Dubai: Pattaya Open winner Daniela Hantuchova became dizzy for a time while losing to Anna Chakvetadze of Russia 6-1, 6-3 in the first round of the Dubai Championships on Tuesday.
Hantuchova beat world No. 3 Vera Zvonareva en route to collecting her first title in nearly four years in humid Thailand on Sunday, but couldn't get going against Chakvetadze.
Hantuchova said she became dizzy and "couldn't keep track of the score" at one point.
"Felt like I didn't have much energy on the court," the Slovak said. "I was trying and I know the tennis was not very pretty. I was trying my best. ... Physically, it was just impossible today."
Sara Errani of Italy, who lost in the Pattaya final, had a lot more energy to beat Slovak qualifier Zuzana Kucova 6-1, 6-4.
Another Italian, Flavia Pennetta, landed only 43 percent of her first serves but still swept aside wild card Jelena Dokic of Australia 6-2, 6-2.
Pennetta, who reached the fourth round of the Australian Open and won her first Grand Slam doubles title there, took advantage of a string of unforced errors and 11 double faults from Dokic, a quarterfinalist last week in Paris.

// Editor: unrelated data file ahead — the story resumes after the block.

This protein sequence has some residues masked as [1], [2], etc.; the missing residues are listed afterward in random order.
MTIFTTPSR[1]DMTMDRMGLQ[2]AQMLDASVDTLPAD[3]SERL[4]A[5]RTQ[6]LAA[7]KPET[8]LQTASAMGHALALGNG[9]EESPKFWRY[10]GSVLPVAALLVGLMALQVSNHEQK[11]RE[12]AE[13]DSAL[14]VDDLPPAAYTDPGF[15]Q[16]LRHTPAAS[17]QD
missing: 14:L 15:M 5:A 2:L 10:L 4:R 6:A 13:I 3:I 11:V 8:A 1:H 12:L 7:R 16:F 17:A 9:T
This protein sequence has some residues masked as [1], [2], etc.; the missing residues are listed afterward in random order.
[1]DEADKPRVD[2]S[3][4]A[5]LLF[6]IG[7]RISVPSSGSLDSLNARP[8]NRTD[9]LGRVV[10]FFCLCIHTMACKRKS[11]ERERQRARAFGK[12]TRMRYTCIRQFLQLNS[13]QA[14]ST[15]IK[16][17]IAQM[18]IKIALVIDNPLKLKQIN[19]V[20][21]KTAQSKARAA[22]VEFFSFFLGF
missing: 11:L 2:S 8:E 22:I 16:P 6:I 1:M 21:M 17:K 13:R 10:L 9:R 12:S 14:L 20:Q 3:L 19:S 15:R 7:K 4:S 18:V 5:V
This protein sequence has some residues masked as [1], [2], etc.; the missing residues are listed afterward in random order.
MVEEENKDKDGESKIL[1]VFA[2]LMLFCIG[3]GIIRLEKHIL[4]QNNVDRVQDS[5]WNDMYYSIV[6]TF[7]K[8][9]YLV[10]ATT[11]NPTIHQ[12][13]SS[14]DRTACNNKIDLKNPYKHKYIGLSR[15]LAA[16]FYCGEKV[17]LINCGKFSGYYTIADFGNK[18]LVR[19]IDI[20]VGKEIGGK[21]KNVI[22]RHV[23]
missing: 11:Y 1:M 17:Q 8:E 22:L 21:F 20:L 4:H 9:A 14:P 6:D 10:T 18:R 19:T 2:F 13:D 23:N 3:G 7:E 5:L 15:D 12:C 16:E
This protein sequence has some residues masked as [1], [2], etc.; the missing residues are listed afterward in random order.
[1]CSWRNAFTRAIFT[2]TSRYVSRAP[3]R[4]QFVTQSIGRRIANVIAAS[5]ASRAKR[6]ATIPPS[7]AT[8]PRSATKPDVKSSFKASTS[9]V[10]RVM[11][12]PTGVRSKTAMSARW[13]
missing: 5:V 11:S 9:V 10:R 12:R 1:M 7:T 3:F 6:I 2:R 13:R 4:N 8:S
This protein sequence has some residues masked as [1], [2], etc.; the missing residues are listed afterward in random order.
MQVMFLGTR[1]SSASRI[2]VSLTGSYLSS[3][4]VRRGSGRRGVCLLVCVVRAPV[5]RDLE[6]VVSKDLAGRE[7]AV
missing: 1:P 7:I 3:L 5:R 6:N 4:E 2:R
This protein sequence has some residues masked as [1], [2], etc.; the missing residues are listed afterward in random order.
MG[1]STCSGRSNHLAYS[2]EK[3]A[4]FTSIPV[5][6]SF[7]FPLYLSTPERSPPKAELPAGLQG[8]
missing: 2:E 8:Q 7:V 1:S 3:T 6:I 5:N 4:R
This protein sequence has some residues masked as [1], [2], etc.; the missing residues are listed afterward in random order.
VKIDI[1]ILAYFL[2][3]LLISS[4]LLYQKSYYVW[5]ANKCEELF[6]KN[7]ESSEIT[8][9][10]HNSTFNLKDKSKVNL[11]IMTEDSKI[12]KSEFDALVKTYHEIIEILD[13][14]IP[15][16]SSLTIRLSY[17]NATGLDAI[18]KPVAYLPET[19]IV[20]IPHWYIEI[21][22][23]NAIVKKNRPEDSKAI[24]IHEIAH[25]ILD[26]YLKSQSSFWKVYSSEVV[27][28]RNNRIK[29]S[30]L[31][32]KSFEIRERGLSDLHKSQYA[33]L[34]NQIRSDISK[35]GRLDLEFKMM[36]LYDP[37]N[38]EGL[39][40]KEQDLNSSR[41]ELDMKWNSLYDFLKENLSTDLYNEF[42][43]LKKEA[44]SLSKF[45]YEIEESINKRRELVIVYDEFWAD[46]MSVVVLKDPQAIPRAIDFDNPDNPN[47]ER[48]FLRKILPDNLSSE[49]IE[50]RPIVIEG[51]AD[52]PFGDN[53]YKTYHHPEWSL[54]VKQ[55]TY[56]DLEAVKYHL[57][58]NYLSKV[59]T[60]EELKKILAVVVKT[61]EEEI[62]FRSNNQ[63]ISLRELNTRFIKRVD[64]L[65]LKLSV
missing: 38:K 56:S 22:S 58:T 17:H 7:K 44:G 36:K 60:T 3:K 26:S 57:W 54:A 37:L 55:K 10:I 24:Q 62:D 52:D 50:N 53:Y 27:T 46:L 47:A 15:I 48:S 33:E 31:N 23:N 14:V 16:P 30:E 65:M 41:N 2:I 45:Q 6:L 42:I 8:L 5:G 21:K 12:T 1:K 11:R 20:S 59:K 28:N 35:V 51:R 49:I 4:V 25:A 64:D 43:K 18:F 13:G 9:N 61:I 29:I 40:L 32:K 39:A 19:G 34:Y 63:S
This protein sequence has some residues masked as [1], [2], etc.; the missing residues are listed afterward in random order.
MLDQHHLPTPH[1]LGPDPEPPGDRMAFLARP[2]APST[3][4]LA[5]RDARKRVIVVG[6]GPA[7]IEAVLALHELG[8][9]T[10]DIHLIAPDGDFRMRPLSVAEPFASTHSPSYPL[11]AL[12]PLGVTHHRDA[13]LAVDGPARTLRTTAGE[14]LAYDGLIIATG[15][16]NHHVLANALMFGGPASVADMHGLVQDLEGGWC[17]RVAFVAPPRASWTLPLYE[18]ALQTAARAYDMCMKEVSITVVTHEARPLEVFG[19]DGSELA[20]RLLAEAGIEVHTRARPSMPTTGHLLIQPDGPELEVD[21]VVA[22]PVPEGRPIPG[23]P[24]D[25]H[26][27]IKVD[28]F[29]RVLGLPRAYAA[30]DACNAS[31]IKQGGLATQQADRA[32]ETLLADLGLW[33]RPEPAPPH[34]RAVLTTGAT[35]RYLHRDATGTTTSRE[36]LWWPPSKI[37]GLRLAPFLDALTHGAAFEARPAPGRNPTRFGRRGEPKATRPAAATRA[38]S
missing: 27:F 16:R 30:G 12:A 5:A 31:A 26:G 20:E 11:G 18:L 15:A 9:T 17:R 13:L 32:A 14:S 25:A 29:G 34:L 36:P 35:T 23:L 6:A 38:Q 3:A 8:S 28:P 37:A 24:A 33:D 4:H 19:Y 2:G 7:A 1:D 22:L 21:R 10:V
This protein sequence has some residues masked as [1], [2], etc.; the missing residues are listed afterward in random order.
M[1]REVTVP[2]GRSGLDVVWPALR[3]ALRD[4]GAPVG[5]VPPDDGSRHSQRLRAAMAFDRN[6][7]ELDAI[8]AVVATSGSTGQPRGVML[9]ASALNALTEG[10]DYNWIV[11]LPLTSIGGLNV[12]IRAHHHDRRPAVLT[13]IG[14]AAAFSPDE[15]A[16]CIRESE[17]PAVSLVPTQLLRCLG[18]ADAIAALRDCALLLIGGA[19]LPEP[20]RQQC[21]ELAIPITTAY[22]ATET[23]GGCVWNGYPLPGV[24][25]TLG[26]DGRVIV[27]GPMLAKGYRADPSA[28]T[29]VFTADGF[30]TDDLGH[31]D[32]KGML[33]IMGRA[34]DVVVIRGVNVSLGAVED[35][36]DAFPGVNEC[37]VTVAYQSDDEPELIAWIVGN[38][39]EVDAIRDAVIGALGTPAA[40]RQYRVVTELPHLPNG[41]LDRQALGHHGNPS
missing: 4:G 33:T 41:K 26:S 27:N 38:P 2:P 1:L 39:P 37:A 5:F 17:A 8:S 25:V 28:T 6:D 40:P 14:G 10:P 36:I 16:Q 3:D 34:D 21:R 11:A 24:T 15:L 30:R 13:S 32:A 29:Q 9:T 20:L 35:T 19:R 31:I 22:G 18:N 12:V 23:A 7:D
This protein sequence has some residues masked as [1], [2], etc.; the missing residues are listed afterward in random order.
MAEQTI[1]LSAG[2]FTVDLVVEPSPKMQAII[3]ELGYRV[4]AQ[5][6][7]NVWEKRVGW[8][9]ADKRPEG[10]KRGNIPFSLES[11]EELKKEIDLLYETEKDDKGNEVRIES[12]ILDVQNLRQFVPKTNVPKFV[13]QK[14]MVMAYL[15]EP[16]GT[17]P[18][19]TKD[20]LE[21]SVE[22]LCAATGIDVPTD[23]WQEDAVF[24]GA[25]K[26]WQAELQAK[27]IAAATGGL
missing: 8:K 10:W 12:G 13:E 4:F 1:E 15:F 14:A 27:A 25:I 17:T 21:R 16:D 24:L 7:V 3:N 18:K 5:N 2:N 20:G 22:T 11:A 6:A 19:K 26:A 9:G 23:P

"She can play good tennis but she made a lot of mistakes," Pennetta said. "It's not easy to play the first match in a tournament. And it was really windy outside. The weather, it's really strange here."
Shahar Peer of Israel, a semifinalist last year, beat Maria Jose Martinez Sanchez of Spain 6-4, 6-1 in their opener.
Peer jumped out to 3-0 in the first set only to see Martinez Sanchez come back to tie it at 4. Peer went up 5-4 and broke Sanchez to take the set. The Spaniard, weakened by a flu and coughing during the match, couldn't keep up in the second set.
Peer, barred from the 2009 tournament because she's Israeli, has extra security and her own compound this year. Still, she said she felt very comfortable in Dubai where she lost to Venus Williams last year and was seeded ninth this year.
"Obviously, I played good last year. When you go back to a tournament that you played good, you want to repeat that," Peer said.